by | Apr 29, 1992 | Detroit Free Press | 0 comments

MINNEAPOLIS — They were looking toward heaven, not for God, but, under these peculiar circumstances, the next best thing: the instant replay judge. Was it good? Was it no good? Were the Red Wings still alive, still breathing in these crazy playoffs, heading home for Game 7? Or were they still in Game 6, still in overtime, forced to go back out there, dripping sweat, one mistake away from heading home for the summer? They craned their necks. They whispered. Like Moses, they waited for some kind of sign.

“I was sure it was no good,” Paul Ysebaert would later say. “I was out there when Sergei shot it, I had a bird’s-eye view, and I was sure it hit the crossbar and came out. I told everyone on the bench, ‘Unless I’m blind, that puck was not in.’ “

Get the man some glasses. What a game! What a finish! A goal! A goal! Their kingdom for a goal! Here were the Red Wings down to the last gasping seconds of the 1992 season, their best season in years, all those victories, all of the weary days from October to April, the first-place finish, the rave reviews, all that effort now dripping away, dying before their bleary eyes, unless . . . unless they could put that puck in, just once. That would be enough. The score was 0-0. In overtime! They were heaving and charging and swarming the Minnesota net the way red ants swarm a picnic basket, coming from all sides. Shawn Burr tried one from point-blank range. Blocked! Sergei Fedorov took the rebound and swung. Blocked! One goal? Is that too much to ask? The crowd roared in an ocean of noise that rocked the Met Center like sonic waves, rising with every Minnesota rush, pulling back with every missed shot. AHHHHHH! OOOOOOH! AAAAAH! OOOOHHH!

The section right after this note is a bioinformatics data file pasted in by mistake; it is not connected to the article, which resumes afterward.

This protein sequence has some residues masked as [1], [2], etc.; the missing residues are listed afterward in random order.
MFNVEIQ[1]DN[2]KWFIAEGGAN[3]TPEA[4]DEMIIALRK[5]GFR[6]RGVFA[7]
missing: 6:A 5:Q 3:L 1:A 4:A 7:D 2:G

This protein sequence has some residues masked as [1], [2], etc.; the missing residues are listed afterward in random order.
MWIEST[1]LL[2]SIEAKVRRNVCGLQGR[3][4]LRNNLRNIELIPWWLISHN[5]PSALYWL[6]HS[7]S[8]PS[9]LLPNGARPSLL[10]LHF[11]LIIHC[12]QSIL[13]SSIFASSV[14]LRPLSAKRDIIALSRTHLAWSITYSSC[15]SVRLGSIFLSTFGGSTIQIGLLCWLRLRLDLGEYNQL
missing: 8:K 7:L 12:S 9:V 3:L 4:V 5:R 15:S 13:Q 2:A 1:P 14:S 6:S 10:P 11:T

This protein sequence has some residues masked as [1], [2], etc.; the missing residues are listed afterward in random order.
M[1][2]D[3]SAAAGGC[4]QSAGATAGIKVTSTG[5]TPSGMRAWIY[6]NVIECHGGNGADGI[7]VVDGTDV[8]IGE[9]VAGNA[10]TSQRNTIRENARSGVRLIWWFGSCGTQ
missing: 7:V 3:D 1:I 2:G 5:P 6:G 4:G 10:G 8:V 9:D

For 75 minutes they played, these two teams, they took 67 shots between them, many close, many from spitting distance, and still no one had scored. Goalies Jon Casey and Tim Cheveldae were waging the ultimate battle of wills, first one to blink loses, first one to lose sight of the puck, or mistime his reaction, fall down a second too early, and that was it. Over. That’s why they call it sudden death, right? One goal, and you’re dead.

Finally, with less than four minutes left in the overtime, here came Fedorov, one more time from center ice, picking up a loose puck, weaving his way in, he pulled back, he shot, the puck flew one way, then came flying back out the other way, and . . .

And . . .

“GOOD!” screamed the Wings.